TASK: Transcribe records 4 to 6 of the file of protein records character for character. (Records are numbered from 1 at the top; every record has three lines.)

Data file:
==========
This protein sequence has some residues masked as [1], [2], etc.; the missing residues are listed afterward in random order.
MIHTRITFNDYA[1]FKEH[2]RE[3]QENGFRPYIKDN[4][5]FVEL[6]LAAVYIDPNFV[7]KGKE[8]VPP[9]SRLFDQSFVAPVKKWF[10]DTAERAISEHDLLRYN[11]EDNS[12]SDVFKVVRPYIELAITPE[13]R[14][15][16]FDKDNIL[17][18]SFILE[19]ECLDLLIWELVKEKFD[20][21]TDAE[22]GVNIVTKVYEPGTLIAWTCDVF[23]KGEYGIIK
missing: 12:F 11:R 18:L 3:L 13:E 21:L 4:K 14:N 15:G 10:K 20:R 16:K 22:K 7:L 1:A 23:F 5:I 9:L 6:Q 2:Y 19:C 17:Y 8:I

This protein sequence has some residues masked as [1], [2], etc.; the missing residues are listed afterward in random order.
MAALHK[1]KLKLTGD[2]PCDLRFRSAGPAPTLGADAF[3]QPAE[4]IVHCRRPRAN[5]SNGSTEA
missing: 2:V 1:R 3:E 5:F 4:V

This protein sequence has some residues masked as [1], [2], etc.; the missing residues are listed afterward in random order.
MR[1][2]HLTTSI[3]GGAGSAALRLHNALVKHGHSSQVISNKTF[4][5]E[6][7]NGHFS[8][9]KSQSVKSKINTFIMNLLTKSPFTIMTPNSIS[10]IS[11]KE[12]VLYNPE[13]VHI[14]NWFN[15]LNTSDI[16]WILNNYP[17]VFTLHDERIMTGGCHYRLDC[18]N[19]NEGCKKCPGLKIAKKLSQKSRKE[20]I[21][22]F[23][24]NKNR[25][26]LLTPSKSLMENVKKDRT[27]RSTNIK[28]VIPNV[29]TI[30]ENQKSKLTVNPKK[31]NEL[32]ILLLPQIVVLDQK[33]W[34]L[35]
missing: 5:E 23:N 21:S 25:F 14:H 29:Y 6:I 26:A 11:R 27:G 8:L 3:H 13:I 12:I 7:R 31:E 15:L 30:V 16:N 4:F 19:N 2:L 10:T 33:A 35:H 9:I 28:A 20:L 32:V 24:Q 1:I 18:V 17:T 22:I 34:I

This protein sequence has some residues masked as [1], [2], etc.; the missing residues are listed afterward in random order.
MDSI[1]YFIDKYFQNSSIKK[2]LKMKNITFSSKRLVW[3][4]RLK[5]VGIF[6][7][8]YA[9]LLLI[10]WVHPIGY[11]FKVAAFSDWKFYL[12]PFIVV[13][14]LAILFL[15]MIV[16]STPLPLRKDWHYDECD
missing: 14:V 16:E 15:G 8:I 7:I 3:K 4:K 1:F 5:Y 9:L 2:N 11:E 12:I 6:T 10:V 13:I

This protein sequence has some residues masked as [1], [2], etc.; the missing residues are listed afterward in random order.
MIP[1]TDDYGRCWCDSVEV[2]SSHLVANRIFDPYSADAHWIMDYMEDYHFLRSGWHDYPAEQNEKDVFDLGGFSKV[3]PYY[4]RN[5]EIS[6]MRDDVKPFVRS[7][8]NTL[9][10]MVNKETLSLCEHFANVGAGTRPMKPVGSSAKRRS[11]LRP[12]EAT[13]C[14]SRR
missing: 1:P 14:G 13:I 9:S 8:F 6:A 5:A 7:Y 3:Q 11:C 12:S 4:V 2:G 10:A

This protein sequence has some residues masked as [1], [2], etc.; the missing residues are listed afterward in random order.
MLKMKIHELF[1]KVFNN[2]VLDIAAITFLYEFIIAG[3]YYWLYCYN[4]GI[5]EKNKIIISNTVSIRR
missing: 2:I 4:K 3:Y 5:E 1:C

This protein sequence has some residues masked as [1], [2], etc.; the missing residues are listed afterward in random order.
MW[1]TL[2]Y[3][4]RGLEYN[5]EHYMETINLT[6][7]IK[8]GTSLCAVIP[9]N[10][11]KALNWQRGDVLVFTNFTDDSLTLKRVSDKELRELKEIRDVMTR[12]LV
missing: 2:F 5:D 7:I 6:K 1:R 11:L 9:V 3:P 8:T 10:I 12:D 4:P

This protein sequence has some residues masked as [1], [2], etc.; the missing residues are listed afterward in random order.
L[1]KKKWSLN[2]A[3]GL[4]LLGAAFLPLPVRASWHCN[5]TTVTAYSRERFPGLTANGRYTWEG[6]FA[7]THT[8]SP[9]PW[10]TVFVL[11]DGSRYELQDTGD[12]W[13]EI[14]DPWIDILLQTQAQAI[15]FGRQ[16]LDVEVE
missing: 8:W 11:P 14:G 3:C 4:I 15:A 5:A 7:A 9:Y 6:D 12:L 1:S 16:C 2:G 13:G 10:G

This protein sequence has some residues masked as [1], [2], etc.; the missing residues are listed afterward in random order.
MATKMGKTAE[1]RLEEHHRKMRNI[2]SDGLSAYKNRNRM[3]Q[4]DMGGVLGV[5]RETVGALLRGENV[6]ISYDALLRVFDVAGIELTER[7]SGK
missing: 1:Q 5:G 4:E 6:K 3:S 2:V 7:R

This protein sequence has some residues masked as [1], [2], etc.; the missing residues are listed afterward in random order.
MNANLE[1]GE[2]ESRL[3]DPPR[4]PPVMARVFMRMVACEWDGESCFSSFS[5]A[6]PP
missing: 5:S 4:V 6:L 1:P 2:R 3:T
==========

This protein sequence has some residues masked as [1], [2], etc.; the missing residues are listed afterward in random order.
MDSI[1]YFIDKYFQNSSIKK[2]LKMKNITFSSKRLVW[3][4]RLK[5]VGIF[6][7][8]YA[9]LLLI[10]WVHPIGY[11]FKVAAFSDWKFYL[12]PFIVV[13][14]LAILFL[15]MIV[16]STPLPLRKDWHYDECD
missing: 14:V 16:E 15:G 8:I 7:I 3:K 4:K 1:F 5:Y 9:L 2:N 11:E 12:I 6:T 10:V 13:I

This protein sequence has some residues masked as [1], [2], etc.; the missing residues are listed afterward in random order.
MIP[1]TDDYGRCWCDSVEV[2]SSHLVANRIFDPYSADAHWIMDYMEDYHFLRSGWHDYPAEQNEKDVFDLGGFSKV[3]PYY[4]RN[5]EIS[6]MRDDVKPFVRS[7][8]NTL[9][10]MVNKETLSLCEHFANVGAGTRPMKPVGSSAKRRS[11]LRP[12]EAT[13]C[14]SRR
missing: 1:P 14:G 13:I 9:S 8:F 6:A 5:A 7:Y 3:Q 11:C 12:S 4:V 2:G 10:A

This protein sequence has some residues masked as [1], [2], etc.; the missing residues are listed afterward in random order.
MLKMKIHELF[1]KVFNN[2]VLDIAAITFLYEFIIAG[3]YYWLYCYN[4]GI[5]EKNKIIISNTVSIRR
missing: 2:I 4:K 3:Y 5:E 1:C